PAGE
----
Nebraska State Poet since 1982, Bill Kloefkorn was a big man with a warm welcome, a resonant baritone and an easy laugh. He died Thursday, May 19, 2011, in Lincoln, Neb., at the age of 78 and will be mourned and missed by family, friends, students and neighbors who looked forward to his next visit, plus thousands of readers and listeners who looked forward to each new book and to the Friday morning NET “Poetry of the Plains” broadcast. Fortunately, he left behind a treasure trove of writings, including 31 collections of poems, four volumes of memoirs and numerous works of fiction.
Kloefkorn moved to Lincoln with his wife Eloise during the summer of 1962 to teach English at Nebraska Wesleyan University. Although he didn’t consider his move to the city permanent, Lincoln became his home for nearly 60 years. In addition to his college teaching duties, Kloefkorn, who described himself as an “energetic evangelist of poetry,” was instrumental in bringing the Poets in the Schools Program to the state, encouraging elementary and high school students to write about their own lives. After he retired from Wesleyan in 2002, Kloefkorn continued to serve as state poet, to write and publish, to mentor countless writers, helping them find their own voices and the right words, and to promote poetry across the state.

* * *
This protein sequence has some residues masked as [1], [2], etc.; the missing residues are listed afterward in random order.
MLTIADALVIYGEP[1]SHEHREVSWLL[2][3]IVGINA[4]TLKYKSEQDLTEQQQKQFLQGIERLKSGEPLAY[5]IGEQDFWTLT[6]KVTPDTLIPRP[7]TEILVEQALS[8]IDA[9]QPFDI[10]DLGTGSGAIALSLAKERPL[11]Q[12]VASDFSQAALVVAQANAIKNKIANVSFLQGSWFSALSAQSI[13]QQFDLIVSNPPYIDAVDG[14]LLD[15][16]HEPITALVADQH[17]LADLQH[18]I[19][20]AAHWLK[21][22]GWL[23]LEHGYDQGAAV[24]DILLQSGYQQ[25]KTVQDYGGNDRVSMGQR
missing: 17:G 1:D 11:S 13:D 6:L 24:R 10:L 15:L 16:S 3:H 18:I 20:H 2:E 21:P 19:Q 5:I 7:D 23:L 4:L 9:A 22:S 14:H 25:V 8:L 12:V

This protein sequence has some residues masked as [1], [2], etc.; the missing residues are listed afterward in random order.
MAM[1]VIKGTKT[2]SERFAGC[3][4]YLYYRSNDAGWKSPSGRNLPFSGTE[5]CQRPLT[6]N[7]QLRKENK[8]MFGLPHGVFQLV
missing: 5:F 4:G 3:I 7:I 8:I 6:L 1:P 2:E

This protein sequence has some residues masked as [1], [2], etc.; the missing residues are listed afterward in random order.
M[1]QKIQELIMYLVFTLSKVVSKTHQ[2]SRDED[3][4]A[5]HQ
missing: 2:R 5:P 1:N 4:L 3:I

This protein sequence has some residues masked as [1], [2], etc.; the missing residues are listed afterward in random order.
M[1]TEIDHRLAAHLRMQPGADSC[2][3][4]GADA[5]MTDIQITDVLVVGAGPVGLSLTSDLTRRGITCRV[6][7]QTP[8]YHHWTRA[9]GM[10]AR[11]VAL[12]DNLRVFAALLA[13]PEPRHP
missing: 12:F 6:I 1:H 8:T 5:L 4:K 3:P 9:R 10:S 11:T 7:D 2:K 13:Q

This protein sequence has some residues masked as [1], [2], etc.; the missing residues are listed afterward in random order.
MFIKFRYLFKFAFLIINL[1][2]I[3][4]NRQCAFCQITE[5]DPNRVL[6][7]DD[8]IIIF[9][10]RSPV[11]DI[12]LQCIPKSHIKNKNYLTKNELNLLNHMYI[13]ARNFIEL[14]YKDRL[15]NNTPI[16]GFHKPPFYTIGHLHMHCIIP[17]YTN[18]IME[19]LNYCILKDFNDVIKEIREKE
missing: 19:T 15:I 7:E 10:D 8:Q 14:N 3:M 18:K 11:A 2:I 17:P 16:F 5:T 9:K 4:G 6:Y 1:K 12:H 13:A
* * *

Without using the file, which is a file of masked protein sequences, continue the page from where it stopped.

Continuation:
As the poet was fond of reminding listeners, he arrived in Lincoln the same year Bob Devaney came to town to coach football at the University of Nebraska. While Devaney had five years experience as a head football coach, Kloefkorn, though he had teaching experience, had yet to discover an interest in writing poetry.1 However, when he began doctoral work at the University of Nebraska, he studied prosody with Karl Shapiro, editor of the “Prairie Schooner.” “I was in awe of him,” he said. “What impressed me most was his enormous respect for words. He was a man with a great reputation, a Pulitzer Prize winner who was paying attention to language, validating my own attention to language.”2
American poetry was beginning to bloom, on the Plains and across the nation. The subjective mode that Shapiro himself had turned to was reflected in the work he selected for the “Schooners.” Not long after Kloefkorn’s study with Shapiro, Gary Gildner and Dave Etter came to Wesleyan to read their poetry. “Those poems were poems I would like to write,” Kloefkorn reflected. “Gildner was talking about things closer to me. …He was talking about things I was right in the middle of.”